[ENGLISH] This month: Lara El. Since the inception of The Golden Age of comics in 1938, many heroes, and many villains, have splashed their battles across artistic pages, have endured their struggles in those same pages and have intrigued a readership which has loved their adventures for 72 years. This column celebrates such characters by taking a look each month at one of them. Some you will know and some are more obscure, but all hold a significant place in comics, for the world of stories in any medium is about the characters who populate it. The spectacular citizens of the universe who inhabit the comic book nation might be brave or sinister, bold or fearful, but all are characters who we can never forget. So, The Golden Age becomes the Silver Age, The Silver becomes The Bronze and so on, until today and until tomorrow. . . in The Endless Age of comics, and the beings who live inside them.
Lara-El and The Great Sacrifice
Everyone who breathes or will breathe knows the story of Kal-El, of Superman, and his travels to Earth from Krypton as a child, and those who do not live in such faraway places that they are unlikely to hear any news of the world. Yet it is safe to say that most of the world the story.
Being the most famous adopted son on Earth, even if only in the imagination of great popular myth, Superman has a stellar lineage. It would take volumes to explore both his natural parents and his biological ones so here will be the small attempt to do some small justice to only one, Lar-El, the birth-mother of that being who changed everything within the myth and everything in our own waking world as well, launching a thousand thousand heroes emulating him and a thousand thousand villains to stand against those heroes if they dared.
His effect had to be noted because it is part of what makes his natural mother so important. A great and noble woman, a loyal and loving wife to Jor-El, Lar Lor-Van (her maiden name before marriage claimed her), became Lara-El and represents perhaps the best of what mothers are capable, supreme sacrifice.
When the story is first told in that famous Action Comics issue, not every detail is covered and like their worthy descendant, Superman’s parents developed as myths themselves over the years. But perhaps the most notable of these developments is that there was enough space in the rocket that sent Kal-El to Earth so that Lara could have traveled with him. She was sad to say goodbye to her son, sad at the loss of her planet (Krypton exploded, again for those few people on Earth who are unaware of the story), but her love for her husband was so complete that she chose to die with him in the writhing grip of her dying world.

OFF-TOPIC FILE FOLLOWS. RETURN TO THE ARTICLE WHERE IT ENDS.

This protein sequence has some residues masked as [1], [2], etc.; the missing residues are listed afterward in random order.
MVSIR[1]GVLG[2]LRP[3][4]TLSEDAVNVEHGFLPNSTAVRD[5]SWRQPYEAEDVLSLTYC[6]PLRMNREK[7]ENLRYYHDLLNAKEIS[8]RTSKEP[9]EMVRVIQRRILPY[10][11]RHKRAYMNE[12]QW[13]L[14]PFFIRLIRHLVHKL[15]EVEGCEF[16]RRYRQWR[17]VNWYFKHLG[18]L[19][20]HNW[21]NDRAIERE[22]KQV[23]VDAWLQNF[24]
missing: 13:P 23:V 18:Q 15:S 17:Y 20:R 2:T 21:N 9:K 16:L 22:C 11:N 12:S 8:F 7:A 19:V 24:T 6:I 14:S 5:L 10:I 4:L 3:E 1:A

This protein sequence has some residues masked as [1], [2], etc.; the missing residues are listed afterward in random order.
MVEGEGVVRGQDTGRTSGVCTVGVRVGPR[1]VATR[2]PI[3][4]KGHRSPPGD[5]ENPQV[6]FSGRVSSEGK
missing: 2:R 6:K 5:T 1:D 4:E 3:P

As mentioned before a mere article cannot do justice to even one of these characters but it is worth mentioning that Susannah York did a fine job portraying her in Superman starring Christopher Reeve, Helen Slater (who also played Supergirl in the movie of the same name) played the character effectively on the new millennium’s very popular Smallville TV series and most currently, the wonderful Israeli actress Ayelet Zurer in Man of Steel portrays not only a beautiful and noble character, but one who poignantly and purposefully sacrifices herself to her dying planet, content to join her husband and knowing that her son is safe from the factions of
Zod and the destruction of their homeworld.
Zack Snyder originally was going to use Julia Ormand who no doubt would have done well as she had proven her ability to portray nobility before when she played Queen Guinevere in First Knight. Yet Zurer fittingly brought an almost alien power to the role and while not in very much of the movie, her performance was obviously studied and enriched by the knowledge of who she was playing. How much of this was Snyder’s direction or here own study one cannot say but she fulfilled the purpose that this legendary mother has in the Superman mythos, by being a figure that towers over every possible obstacle stalwartly, nobly and assuredly to protect her sun, careless concerning her own fate as long as her fine son finds a new home. It was Lara-El done properly and since the power of movies draws many generations of viewers it is good to know that the portrayal rings so true. The fact is simply that often Jor-El or the adoptive parents of Superman get a lot of “air time” in stories within different mediums but Lara-El is a fantastic character of strong will, love, protections, nobility, understanding, loyalty, intelligence and the ultimate sacrifices of her offspring and her own life.
Perhaps somewhere beyond where that imaginary world of Krypton once held its place in the black skies of space, when humankind is well into the starways, a star will be named for her and when the children of another planet look upon it and ask why it is name Lara-El, their parents will simply tell them, “That star represents the noble mother of the skies so we call it that. Now let me tell you the story of that mother who understood sacrifice and gave greatness to a world. Her name was Lara-El.”
James Parducci (www.jparducci.blogspot.com) is the creator of the comic series Nighthunter. He has been published in multiple periodicals and runs his own freelance writing business in San Diego.